From March 5th to March 15th, the National People’s Congress (NPC) held its annual session, preceded by the meeting of the Chinese People’s Political Consultative Conference (CPPCC) on March 3th. On March 5th Premier Li Keqiang presented the annual government working report. He announced a 6.5% growth target for 2018, equal to the average forecast of international institutions, an inflation target at 3% and 2.6% fiscal deficit, a conservative one from 3.7% in 2017. The authorities will be likely to set a range of targets between 6 and 6.5% until the end of the 13th plan, because it will be a transition period to help local governments adapt to the new era emphasizing growth quality. The targets will be adjusted so that the PBoC can maintain its prudent monetary policy stance to facilitate the deleveraging of the financial and corporate sectors.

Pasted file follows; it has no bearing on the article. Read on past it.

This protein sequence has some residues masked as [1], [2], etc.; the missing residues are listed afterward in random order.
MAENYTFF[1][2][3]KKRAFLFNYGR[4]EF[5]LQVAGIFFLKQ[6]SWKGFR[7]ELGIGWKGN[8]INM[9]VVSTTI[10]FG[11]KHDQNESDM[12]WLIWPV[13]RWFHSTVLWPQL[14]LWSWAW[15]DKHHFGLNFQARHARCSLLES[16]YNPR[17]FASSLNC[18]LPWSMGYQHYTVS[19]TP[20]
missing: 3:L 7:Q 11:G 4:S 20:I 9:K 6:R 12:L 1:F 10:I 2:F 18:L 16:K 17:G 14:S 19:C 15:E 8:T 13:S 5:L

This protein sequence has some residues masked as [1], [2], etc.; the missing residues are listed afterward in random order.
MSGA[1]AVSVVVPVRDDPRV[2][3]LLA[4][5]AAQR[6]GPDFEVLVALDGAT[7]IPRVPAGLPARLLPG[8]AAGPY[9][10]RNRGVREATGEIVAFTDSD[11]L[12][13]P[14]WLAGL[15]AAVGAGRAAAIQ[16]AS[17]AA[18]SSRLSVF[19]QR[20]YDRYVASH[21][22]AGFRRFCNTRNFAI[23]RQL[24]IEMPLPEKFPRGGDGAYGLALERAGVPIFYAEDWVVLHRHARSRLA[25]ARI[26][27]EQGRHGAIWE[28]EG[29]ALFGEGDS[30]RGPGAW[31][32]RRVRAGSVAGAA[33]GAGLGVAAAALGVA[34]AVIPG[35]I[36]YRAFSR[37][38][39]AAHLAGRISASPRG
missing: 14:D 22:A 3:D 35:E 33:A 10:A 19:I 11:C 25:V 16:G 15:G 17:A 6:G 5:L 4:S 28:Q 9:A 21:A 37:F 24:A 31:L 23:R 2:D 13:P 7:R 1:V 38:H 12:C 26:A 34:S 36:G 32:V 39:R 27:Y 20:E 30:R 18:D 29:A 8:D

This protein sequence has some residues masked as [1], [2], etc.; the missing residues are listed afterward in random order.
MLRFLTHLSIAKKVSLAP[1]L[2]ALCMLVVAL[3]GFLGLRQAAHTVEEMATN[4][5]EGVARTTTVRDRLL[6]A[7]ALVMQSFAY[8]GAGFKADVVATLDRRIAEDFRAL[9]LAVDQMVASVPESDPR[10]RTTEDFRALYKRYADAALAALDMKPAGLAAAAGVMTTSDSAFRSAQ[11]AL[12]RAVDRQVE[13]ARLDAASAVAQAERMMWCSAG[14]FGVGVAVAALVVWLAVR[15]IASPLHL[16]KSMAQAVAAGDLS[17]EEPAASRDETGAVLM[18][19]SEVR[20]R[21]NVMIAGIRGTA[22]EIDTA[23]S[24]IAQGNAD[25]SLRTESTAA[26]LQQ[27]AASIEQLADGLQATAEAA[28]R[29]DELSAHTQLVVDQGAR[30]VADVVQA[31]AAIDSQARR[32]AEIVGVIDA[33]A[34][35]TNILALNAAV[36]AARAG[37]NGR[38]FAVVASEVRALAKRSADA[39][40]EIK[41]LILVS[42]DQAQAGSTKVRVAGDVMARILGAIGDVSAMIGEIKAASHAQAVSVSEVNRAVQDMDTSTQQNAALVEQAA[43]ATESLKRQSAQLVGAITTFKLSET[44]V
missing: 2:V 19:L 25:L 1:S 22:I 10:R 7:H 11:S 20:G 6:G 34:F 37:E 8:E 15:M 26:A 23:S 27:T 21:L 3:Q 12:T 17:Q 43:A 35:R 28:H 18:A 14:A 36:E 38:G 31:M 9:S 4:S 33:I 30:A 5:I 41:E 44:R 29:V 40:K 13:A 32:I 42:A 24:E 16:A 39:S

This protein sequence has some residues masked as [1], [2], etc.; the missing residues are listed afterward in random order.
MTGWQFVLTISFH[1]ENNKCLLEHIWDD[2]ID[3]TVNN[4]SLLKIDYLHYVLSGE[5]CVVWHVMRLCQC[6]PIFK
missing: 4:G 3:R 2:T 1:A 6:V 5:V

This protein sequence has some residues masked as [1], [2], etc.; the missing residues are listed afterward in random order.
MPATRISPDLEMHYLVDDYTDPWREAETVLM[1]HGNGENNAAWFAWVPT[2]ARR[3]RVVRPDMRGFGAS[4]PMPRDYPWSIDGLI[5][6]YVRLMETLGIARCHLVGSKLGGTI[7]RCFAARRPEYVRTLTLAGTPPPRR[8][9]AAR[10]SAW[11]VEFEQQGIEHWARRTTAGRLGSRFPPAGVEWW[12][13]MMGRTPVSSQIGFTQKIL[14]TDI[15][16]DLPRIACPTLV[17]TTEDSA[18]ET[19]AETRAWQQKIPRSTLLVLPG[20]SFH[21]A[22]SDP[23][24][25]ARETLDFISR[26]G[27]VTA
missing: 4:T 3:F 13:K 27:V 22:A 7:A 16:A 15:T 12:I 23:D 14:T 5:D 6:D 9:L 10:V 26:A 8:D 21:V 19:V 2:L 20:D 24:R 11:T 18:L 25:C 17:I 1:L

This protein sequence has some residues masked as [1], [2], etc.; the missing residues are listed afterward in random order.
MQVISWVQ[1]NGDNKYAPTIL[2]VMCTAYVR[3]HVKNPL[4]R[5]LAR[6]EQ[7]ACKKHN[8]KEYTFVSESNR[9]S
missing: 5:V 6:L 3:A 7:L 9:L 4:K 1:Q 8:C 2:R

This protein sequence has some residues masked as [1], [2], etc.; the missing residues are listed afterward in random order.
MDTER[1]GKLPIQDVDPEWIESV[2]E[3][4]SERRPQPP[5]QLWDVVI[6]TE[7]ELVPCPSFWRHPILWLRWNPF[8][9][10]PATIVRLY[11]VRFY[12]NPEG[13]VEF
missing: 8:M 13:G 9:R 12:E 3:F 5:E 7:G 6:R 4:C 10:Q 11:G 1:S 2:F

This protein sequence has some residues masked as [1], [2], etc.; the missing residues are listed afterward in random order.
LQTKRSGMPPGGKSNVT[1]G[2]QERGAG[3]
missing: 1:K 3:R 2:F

Until 2035-40 the “affluent class”, meaning incomes equal or over $20.000, is expected to triple from 100 to 300 million people. Gradual achievement through supply side policies means keeping TFP-driven growth to 5% until 2025, then steady slowdown to 4% around 2035. Therefore the crucial question is the ability to spur innovation in a stable macroeconomic set up, so that TFP becomes the main factor of growth.